By Jad Daley

American Forests sees Tree Equity as a moral imperative, offering a litmus test of our nation’s commitment to its ideals.
American Forests sees Tree Equity as a moral imperative, offering a litmus test of our nation’s commitment to its ideals.

A MAP of tree cover in virtually any city in America is also a map of income and, in many cases, race in ways that transcend income. That means that our cities’ tree inequities are worsening other societal inequities, starting with public health. America urgently needs Tree Equity.

Why? Because having trees in your neighborhood is a life-or-death matter.

Neighborhoods with little to no trees can, on average, be 5 to 7 degrees hotter during the day and up to 22 degrees hotter at night than neighbor- hoods with good tree cover. Treeless neighborhoods also have worse air pollution because trees trap air pollutants and the hotter temperatures in these treeless neighborhoods help cook air pollutants into dangerous smog.

That’s one of the reasons why health experts project a ten-fold increase in heat-related deaths across America’s cities. In Dallas, for example, a recent American Forests study showed potential to reduce heat-related deaths 22 percent by planting more trees and better protecting existing tree cover, especially in low-income neighborhoods.

Achieving Tree Equity means that all neighborhoods within a city will reach a citywide standard of tree cover that is feasible and appropriate for each city’s unique climate and context. Given the immense consequences, American Forests sees Tree Equity as a moral imperative, offering a litmus test of our nation’s commitment to its ideals. This work is also an opportunity for greater economic equity because we can link people in marginalized communities into career opportunities, advancing Tree Equity across their neighborhoods and beyond.

Hopefully, based on American Forests’ work over the last year, this call to action feels familiar to you. During that time, we have launched a new national initiative to deliver Tree Equity across American cities. Right now, most cities fall short of this ideal. But we are seeing huge signs of progress and new commitment, including:

New visibility for Tree Equity: For too long, urban forests have felt virtually invisible in the media, especially when discussing climate change and other big issues. Not anymore. In just the last six months, the concept of Tree Equity, and its role in issues like climate response, have gotten major treatment from National Public Radio, New York Times, Washington Post, Chicago Tribune, Grist, Reuters, The Guardian, The Economist and many other influential outlets. American Forests has helped to feed this increased coverage by working with reporters, placing opinion pieces and driving social media through #TreeEquity. This increased visibility and awareness is translating into real action, such as mayors committing to Tree Equity and state and federal officials looking for ways to help.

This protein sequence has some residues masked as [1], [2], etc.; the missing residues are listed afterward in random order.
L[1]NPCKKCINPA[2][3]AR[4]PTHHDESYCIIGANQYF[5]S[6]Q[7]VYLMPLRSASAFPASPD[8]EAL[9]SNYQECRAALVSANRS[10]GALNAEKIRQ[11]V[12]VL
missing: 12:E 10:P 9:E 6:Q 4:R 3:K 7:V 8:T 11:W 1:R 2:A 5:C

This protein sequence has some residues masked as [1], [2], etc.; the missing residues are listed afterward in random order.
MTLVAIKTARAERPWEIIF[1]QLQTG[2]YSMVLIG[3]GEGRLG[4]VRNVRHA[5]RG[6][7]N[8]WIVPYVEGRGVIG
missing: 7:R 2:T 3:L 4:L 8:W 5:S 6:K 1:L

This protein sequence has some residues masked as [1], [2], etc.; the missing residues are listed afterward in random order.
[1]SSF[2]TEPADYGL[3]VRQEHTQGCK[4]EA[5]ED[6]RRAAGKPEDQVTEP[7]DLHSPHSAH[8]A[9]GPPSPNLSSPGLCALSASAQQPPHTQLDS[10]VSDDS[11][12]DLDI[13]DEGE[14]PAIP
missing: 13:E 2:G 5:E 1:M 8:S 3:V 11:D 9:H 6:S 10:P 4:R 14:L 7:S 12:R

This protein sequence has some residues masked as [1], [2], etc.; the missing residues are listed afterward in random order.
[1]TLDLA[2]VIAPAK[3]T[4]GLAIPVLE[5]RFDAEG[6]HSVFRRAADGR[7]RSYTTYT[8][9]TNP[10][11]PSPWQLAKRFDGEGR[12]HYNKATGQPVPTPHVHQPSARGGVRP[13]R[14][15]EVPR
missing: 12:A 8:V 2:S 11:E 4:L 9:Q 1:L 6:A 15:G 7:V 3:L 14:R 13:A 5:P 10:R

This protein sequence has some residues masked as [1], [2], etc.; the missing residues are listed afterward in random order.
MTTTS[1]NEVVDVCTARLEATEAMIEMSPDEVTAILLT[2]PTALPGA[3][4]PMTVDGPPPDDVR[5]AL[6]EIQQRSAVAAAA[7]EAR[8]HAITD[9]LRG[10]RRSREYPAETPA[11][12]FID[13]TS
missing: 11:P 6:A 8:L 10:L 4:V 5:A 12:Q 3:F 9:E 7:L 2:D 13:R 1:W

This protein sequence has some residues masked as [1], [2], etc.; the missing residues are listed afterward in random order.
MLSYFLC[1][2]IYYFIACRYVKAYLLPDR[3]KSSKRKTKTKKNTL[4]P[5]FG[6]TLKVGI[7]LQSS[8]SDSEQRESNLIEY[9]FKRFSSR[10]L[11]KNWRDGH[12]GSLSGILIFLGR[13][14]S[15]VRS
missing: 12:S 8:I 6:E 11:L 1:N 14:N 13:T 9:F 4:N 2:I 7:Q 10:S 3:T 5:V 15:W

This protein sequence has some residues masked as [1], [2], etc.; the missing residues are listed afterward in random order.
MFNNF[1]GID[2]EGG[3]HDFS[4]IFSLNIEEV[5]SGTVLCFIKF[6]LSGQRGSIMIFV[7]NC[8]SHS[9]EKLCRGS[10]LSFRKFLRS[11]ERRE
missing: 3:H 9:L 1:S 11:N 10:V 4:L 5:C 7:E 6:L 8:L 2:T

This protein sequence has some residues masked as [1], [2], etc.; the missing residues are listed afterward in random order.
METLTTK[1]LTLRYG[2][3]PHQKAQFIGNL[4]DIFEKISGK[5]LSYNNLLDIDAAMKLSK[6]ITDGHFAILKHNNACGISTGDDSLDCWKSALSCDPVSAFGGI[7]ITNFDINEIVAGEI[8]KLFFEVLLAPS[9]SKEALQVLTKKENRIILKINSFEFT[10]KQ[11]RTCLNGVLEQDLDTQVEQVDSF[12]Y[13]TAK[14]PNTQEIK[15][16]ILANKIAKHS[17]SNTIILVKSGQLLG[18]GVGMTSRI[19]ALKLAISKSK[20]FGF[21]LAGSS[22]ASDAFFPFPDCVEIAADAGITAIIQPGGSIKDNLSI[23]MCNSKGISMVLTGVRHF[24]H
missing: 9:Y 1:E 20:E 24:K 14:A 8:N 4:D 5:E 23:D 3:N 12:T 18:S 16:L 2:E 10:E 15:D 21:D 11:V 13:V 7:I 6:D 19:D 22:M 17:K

Cities and states step up for Tree Equity: In Detroit, American Forests works with city agencies and local nonprofits to dramatically scale the city’s commitment to tree planting and tree care through the Detroit Reforestation Initiative. In Phoenix, we have formed a new long-term partnership with one of America’s most heat-vulnerable cities. At the state level, under the leadership of Governor Gina Raimondo, Rhode Island is partnering with American Forests on a push for Tree Equity across every city in the state. This comprehensive effort is demonstrating what city leaders and their partners can accomplish when fully backed with strong technical tools, funding and coordination.

Federal commitment to Tree Equity: After an intensive push with Congress, we have secured the first major increase in Urban and Community Forestry Program funding in more than a decade. But, this is just the beginning. We have helped introduce new legislation, the Climate Steward- ship Act, that would fund planting 400 million trees in cities through 2050, create a new urban wood grant program, and establish a Stewardship Corps to train underserved youth for careers in urban forestry. We are also helping to introduce the TREES Act, which will invest Department of Energy funding into tree planting as an energy efficiency strategy.

Career pathways in Tree Equity: For a year, American Forests has been connecting with people and organizations around the country doing soul-stirring work to leverage economic equity through Tree Equity, such as programs that link people coming out of incarceration into urban forest careers. To help feed this important movement, American Forests just launched a Career Pathways Toolkit with new mechanisms and best practices for these kinds of employment programs.

With your continued support of American Forests, we can make Tree Equity a must-have for all cities and provide the resources and partnership to make it happen. In this issue, you will learn much more about Tree Equity and new ways that you can get involved. Let’s create Tree Equity together.

For more news and updates from Jad, follow him on Twitter @JadDaley.